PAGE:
Sunday, April 14, 2013

Psalm 3

Some short thoughts on the 3rd psalm...

If Psalm 1 offers us the picture of the Righteous Man (in a wisdom tradition), and Psalm 2 of the Royal Man (in a nascent Messianic tradition), Psalm 3 combines the two introductory psalms into a picture of the Righteous Royal Man. From here on in the main ‘voice’ of the Psalmist is that of the king himself, even where explicit identification may be lacking. It’s not lacking in Psalm 3, with the psalm situated in relation to David’s flight from Absalom. But the psalm itself gives no hint of that particular setting. Nonetheless, it fits more than well enough, comprising an initial lament (v1-2), with a corresponding declaration of trust (3-8) with plea (v7). Verse 5 gives us a temporal marker (morning) that complements psalm 4’s evening, and offers us another matched-pair in the entry to the Psalter overall.

Insofar as the Psalm is paradigmatic, it begins with the figure of persecution, of both hostility from foes, and declaration of defeat by hostiles (whether enemies or ‘bystanders’). This is in contrast to the salvation that is in the Lord himself (v3). The psalm both declares the Lord’s salvation, and prays for it (cf. vv3,5,8 with v7).

Looking forward to the New Testament, we are reminded that Christ came to those that were his own (John 1:11), who did not receive him, indeed he was killed by those he created, a betrayal far deeper and wider than the vicious treason of Absalom to his Father. Also of the mocking in Matthew 27:42, “He saved others; he cannot save himself”. Jesus knew with absolute certainty the Lord’s salvation, but found himself in the midst of many enemies, and crying out for that very vindication.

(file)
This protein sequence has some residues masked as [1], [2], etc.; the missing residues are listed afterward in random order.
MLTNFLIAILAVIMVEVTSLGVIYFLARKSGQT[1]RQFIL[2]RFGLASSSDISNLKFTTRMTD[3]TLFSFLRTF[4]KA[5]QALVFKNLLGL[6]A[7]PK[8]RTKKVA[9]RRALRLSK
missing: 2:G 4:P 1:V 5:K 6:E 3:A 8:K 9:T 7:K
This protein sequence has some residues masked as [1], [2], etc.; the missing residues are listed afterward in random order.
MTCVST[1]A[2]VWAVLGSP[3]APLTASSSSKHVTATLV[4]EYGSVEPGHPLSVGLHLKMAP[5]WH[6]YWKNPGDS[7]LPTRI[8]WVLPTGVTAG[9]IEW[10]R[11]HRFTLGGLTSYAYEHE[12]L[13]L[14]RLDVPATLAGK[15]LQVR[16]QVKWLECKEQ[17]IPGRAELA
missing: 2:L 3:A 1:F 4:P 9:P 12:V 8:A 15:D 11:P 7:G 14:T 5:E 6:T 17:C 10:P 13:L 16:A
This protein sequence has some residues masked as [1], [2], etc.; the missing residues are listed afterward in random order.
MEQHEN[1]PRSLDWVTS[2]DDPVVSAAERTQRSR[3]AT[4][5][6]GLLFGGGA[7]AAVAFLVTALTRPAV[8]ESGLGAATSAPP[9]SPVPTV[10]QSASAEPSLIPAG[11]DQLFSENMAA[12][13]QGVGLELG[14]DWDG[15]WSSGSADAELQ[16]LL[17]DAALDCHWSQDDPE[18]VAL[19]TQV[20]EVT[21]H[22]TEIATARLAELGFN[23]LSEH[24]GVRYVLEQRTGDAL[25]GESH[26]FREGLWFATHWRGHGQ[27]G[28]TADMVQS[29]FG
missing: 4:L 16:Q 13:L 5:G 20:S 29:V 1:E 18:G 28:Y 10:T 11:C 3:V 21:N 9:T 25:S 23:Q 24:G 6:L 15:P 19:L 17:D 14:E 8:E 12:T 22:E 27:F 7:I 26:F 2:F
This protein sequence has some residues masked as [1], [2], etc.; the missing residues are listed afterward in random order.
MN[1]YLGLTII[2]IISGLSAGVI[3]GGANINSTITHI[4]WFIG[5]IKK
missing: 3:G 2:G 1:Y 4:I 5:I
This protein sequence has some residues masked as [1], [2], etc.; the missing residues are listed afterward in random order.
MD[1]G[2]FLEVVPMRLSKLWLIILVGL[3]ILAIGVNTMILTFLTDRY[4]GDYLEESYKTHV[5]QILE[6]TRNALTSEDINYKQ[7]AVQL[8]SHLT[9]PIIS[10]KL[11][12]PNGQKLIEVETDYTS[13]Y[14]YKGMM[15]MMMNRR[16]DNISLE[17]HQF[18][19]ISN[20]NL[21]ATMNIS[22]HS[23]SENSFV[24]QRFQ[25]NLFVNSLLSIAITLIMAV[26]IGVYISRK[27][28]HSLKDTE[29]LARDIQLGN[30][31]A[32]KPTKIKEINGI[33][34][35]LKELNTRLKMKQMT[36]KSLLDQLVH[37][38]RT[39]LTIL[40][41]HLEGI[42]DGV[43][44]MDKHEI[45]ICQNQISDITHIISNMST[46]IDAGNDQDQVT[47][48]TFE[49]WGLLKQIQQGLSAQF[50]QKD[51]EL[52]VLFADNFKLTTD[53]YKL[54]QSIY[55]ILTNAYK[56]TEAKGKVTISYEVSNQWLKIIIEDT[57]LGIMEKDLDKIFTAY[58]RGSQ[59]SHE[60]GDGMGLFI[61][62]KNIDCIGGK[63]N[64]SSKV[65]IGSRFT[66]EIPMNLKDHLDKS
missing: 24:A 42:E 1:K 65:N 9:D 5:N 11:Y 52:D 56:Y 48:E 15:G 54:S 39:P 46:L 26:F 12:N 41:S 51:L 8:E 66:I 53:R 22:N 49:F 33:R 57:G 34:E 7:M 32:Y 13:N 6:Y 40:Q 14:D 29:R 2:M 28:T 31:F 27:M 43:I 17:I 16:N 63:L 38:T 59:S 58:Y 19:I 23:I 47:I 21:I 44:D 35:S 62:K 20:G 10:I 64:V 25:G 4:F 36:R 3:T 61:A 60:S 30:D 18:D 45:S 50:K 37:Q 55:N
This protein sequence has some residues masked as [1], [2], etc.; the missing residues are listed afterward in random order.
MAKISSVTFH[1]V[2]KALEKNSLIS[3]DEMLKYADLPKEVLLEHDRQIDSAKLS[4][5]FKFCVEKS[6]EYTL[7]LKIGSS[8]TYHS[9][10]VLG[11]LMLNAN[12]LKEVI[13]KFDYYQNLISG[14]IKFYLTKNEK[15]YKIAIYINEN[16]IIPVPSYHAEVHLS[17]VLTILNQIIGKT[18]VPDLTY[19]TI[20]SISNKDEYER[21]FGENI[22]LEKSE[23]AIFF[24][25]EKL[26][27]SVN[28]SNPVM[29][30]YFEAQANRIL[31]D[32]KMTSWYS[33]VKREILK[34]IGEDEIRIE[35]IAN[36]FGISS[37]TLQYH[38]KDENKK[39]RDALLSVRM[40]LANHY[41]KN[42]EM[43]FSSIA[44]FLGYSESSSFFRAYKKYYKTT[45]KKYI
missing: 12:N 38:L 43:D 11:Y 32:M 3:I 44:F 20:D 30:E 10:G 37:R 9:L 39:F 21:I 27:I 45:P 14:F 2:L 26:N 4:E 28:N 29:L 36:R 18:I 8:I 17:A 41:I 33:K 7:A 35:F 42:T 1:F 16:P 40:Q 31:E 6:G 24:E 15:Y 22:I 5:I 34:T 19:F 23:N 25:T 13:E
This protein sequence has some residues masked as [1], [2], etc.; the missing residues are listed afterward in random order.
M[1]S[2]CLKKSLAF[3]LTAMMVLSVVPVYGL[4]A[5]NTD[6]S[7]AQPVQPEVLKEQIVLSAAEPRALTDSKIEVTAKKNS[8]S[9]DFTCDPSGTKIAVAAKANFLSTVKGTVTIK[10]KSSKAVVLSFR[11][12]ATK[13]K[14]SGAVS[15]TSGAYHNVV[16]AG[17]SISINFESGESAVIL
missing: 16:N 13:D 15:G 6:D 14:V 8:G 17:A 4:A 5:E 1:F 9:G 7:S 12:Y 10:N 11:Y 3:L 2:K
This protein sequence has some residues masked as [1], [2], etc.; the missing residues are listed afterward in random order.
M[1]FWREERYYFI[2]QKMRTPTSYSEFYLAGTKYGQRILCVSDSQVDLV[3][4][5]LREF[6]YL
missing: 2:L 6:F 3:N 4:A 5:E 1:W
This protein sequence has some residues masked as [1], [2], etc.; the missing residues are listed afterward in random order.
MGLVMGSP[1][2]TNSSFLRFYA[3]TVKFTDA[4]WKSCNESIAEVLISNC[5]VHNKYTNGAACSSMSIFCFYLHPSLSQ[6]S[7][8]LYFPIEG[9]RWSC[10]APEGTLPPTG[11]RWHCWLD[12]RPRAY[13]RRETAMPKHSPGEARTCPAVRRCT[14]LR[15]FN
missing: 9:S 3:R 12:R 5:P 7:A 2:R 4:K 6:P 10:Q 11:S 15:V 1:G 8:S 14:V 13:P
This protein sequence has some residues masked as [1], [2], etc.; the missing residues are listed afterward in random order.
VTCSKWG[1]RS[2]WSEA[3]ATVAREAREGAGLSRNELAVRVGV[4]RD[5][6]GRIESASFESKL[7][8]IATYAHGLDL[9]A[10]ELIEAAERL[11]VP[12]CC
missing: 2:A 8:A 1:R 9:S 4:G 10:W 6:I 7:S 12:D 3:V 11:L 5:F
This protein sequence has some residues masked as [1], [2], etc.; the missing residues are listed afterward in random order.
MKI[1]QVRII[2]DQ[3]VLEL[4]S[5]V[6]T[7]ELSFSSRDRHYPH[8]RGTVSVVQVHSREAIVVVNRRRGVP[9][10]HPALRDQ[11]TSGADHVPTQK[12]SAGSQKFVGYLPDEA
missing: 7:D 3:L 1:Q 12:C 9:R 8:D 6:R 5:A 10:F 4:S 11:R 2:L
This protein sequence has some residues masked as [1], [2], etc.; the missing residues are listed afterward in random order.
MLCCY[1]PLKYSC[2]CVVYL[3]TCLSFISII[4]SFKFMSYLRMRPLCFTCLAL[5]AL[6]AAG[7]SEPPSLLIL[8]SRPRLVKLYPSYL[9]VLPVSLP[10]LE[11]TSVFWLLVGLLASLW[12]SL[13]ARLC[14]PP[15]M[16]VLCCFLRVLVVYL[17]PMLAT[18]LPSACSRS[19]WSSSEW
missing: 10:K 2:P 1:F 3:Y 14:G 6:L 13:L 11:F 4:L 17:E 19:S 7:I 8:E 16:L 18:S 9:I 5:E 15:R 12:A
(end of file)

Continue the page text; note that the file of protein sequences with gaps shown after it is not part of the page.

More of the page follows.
This psalm, as a Christian psalm, is deeply dislocative – it situates us in at least three places. Firstly, that, because he died while we were enemies, we are the many enemies! Secondly, we are called to identify in and with Christ, in his mockery and suffering. Finally, to know that whatever suffering and opposition we now face is linked to that suffering then, and so is transformed by the knowledge that indeed, the Lord will arise and bring his salvation.

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